JSON is defined by RFC 7159 which is completely language independent, but uses conventions familiar to programmers of the
C-family of languages, including
JSON an ideal data-interchange language. It is often used in lieu of
XML because of its lightweight and compact structure.
JSON is based on two elements:
- A collection of name/value pairs
- An ordered list of values
JSON defines six types of values:
null, numbers, strings, booleans, arrays and objects. Note that with regards to objects, the order of members is not significant, and the behaviour of a
JSON parser when duplicate member names are encountered is undefined.
Shortly after it was created, JSON validation was added following the description set out by Douglas Crockford of json.org in RFC 4627. It has since been expanded to also validate both current competing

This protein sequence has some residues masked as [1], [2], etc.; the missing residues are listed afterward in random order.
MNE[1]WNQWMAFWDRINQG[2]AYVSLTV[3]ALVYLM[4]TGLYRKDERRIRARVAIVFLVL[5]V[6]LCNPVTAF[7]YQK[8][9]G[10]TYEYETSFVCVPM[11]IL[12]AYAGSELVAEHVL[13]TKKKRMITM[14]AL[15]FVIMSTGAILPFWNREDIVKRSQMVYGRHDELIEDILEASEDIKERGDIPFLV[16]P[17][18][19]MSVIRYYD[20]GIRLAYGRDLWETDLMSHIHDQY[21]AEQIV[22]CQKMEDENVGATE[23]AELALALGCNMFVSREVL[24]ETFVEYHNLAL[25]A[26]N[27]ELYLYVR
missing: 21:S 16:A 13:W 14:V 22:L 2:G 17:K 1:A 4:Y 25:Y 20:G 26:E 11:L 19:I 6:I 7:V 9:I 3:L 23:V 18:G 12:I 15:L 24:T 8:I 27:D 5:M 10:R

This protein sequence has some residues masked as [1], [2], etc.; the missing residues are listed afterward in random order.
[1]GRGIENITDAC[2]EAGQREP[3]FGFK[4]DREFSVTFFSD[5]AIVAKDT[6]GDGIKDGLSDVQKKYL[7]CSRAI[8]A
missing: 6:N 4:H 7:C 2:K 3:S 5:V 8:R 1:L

JSON standards RFC 7159 and ECMA-404.
- Wikipedia page
- JSON Example
- JSON: What It Is, How It Works, & How to Use It
- JSON on Mozilla Developer Network
- JSON-Introduction By Microsoft
- Get Started With JSON (introduction at Webmonkey)
- JSON library for old browsers (IE8 and below)
- FAQ in Stack Overflow